Technical

Grade

Minimum Ultimate Tensile Strength

General Use

Carbon steels

100,000 psi to 175,000 psi

Often used for nuts

Alloy steels

100,000 psi to 180,000 psi

Used for bolts and screws

Tool steel (H-11)

Up to 260,000 psi

High strength fasteners

Austenitic stainless steels (300 series)

75,000 psi (carbide solution treated)

100,000 psi to 125,000 psi (strain hard)

Corrosion resistant fasteners

Martensitic stainless steels

(400 series)

90,000 psi to 140,000 psi

Less corrosion resistance than 300 series

Precipitation hardenable (PH) stainless steels

(17-4PH, A286)

80,000 psi to 180,000 psi

Corrosion resistance similar to 300 series stainless

PH Nickel based alloys

(Inconel 718, Inconel X750, Waspaloy)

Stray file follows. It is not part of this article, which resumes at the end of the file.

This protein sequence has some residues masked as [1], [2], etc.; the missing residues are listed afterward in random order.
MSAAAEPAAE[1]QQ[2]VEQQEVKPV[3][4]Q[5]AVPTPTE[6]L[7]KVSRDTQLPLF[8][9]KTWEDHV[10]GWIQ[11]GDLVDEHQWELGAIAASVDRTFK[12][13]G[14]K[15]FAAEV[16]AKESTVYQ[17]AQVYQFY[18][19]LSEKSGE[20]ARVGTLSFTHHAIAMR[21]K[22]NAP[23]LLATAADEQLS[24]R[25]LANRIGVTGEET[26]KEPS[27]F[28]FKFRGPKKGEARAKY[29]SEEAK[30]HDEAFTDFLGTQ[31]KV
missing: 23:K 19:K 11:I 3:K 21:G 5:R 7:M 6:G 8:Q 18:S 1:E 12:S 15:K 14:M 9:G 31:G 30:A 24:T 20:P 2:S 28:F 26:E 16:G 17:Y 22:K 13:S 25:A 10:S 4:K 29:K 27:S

140,000 psi to 180,000 psi
225,000 psi (hardened)

Superior corrosion resistance, elevated temperature strength

Non-HT Nickel based alloys

(Alloy 20, Inconel 600, Inconel 625, Inconel 686)

80,000 psi to 120,000 psi (annealed)

Up to 180,000 psi (strain hardened)

Corrosion resistance in severe environments

Nickel-Copper alloy

(Monel 400)

80,000 psi

Corrosion resistance in a variety of environments including seawater

Nickel-Copper-Aluminum alloy

(K-500)

160,000 psi

Corrosion resistance in a variety of environments including seawater

Cobalt based alloys

(MP35N, MP159)

Up to 260,000 psi

Superior corrosion resistance

Titanium alloys

(commercially pure;

alpha-beta alloys)

35,000 psi to 80,000 psi (annealed)

140,000 psi to 190,000 psi (hardened)

Light weight, excellent corrosion resistance

Copper based alloys

30,000 psi to 70,000 psi

Electrical conductivity, heat transfer, corrosion resistance

Bolt nuts

Bolt nuts

Bolt nuts
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